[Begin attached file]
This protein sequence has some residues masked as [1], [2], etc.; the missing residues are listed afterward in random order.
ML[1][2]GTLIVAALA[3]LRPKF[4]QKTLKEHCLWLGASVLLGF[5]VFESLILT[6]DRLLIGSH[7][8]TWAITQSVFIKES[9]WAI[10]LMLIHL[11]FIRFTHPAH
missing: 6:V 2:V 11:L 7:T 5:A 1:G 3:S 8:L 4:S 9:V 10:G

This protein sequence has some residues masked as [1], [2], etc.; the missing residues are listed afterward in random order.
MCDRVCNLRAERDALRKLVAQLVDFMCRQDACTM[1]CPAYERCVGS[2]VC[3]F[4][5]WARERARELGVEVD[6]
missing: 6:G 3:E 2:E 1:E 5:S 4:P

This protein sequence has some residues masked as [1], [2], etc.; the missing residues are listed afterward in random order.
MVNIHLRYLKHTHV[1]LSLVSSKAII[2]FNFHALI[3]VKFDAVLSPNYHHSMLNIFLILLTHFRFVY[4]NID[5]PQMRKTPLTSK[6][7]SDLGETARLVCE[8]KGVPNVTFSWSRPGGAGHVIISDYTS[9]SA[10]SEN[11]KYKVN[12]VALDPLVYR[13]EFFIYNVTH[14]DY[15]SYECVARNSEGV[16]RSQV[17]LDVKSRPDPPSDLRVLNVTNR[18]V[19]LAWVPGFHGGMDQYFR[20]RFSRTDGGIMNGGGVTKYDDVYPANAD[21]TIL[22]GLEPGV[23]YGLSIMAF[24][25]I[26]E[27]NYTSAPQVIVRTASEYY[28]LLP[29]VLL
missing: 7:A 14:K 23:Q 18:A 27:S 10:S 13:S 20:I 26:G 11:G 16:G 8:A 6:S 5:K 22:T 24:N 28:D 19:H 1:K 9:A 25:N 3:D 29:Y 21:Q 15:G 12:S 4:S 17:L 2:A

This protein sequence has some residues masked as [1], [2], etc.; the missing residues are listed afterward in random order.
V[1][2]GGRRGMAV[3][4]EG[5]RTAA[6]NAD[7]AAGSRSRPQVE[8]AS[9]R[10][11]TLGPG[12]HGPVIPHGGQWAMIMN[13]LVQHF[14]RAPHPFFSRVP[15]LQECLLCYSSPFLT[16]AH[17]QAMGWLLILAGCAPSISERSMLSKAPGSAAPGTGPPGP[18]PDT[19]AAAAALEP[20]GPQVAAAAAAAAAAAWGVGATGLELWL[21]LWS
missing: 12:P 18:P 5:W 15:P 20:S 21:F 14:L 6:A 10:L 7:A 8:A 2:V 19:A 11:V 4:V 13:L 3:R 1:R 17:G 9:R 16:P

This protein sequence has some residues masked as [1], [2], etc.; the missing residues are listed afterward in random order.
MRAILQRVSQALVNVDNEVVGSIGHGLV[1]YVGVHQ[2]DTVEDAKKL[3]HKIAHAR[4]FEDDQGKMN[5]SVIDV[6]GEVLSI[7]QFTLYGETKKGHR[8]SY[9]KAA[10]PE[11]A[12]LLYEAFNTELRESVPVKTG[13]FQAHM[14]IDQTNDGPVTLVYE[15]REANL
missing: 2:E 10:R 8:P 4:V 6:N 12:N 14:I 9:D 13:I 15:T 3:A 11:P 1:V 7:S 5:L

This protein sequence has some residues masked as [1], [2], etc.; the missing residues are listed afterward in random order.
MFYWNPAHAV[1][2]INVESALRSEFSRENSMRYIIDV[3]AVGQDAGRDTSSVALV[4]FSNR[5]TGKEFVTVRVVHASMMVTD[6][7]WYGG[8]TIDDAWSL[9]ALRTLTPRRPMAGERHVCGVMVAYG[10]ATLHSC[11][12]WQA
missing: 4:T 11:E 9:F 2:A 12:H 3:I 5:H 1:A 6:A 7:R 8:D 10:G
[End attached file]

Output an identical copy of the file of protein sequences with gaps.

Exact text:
This protein sequence has some residues masked as [1], [2], etc.; the missing residues are listed afterward in random order.
ML[1][2]GTLIVAALA[3]LRPKF[4]QKTLKEHCLWLGASVLLGF[5]VFESLILT[6]DRLLIGSH[7][8]TWAITQSVFIKES[9]WAI[10]LMLIHL[11]FIRFTHPAH
missing: 6:V 2:V 11:L 7:T 5:A 1:G 3:S 8:L 4:S 9:V 10:G

This protein sequence has some residues masked as [1], [2], etc.; the missing residues are listed afterward in random order.
MCDRVCNLRAERDALRKLVAQLVDFMCRQDACTM[1]CPAYERCVGS[2]VC[3]F[4][5]WARERARELGVEVD[6]
missing: 6:G 3:E 2:E 1:E 5:S 4:P

This protein sequence has some residues masked as [1], [2], etc.; the missing residues are listed afterward in random order.
MVNIHLRYLKHTHV[1]LSLVSSKAII[2]FNFHALI[3]VKFDAVLSPNYHHSMLNIFLILLTHFRFVY[4]NID[5]PQMRKTPLTSK[6][7]SDLGETARLVCE[8]KGVPNVTFSWSRPGGAGHVIISDYTS[9]SA[10]SEN[11]KYKVN[12]VALDPLVYR[13]EFFIYNVTH[14]DY[15]SYECVARNSEGV[16]RSQV[17]LDVKSRPDPPSDLRVLNVTNR[18]V[19]LAWVPGFHGGMDQYFR[20]RFSRTDGGIMNGGGVTKYDDVYPANAD[21]TIL[22]GLEPGV[23]YGLSIMAF[24][25]I[26]E[27]NYTSAPQVIVRTASEYY[28]LLP[29]VLL
missing: 7:A 14:K 23:Q 18:A 27:S 10:S 13:S 20:I 26:G 11:G 16:G 8:A 6:S 5:K 22:T 24:N 28:D 19:H 1:K 9:A 25:N 3:D 29:Y 21:Q 15:G 12:S 4:S 17:L 2:A

This protein sequence has some residues masked as [1], [2], etc.; the missing residues are listed afterward in random order.
V[1][2]GGRRGMAV[3][4]EG[5]RTAA[6]NAD[7]AAGSRSRPQVE[8]AS[9]R[10][11]TLGPG[12]HGPVIPHGGQWAMIMN[13]LVQHF[14]RAPHPFFSRVP[15]LQECLLCYSSPFLT[16]AH[17]QAMGWLLILAGCAPSISERSMLSKAPGSAAPGTGPPGP[18]PDT[19]AAAAALEP[20]GPQVAAAAAAAAAAAWGVGATGLELWL[21]LWS
missing: 12:P 18:P 5:W 15:P 20:S 21:F 14:L 6:A 10:L 7:A 8:A 2:V 19:A 11:V 4:V 13:L 3:R 1:R 17:G 9:R 16:P

This protein sequence has some residues masked as [1], [2], etc.; the missing residues are listed afterward in random order.
MRAILQRVSQALVNVDNEVVGSIGHGLV[1]YVGVHQ[2]DTVEDAKKL[3]HKIAHAR[4]FEDDQGKMN[5]SVIDV[6]GEVLSI[7]QFTLYGETKKGHR[8]SY[9]KAA[10]PE[11]A[12]LLYEAFNTELRESVPVKTG[13]FQAHM[14]IDQTNDGPVTLVYE[15]REANL
missing: 2:E 10:R 8:P 4:V 6:N 12:N 14:I 9:D 13:I 15:T 3:A 11:P 1:V 7:S 5:L

This protein sequence has some residues masked as [1], [2], etc.; the missing residues are listed afterward in random order.
MFYWNPAHAV[1][2]INVESALRSEFSRENSMRYIIDV[3]AVGQDAGRDTSSVALV[4]FSNR[5]TGKEFVTVRVVHASMMVTD[6][7]WYGG[8]TIDDAWSL[9]ALRTLTPRRPMAGERHVCGVMVAYG[10]ATLHSC[11][12]WQA
missing: 4:T 11:E 9:F 2:A 12:H 3:I 5:H 1:A 6:A 7:R 8:D 10:G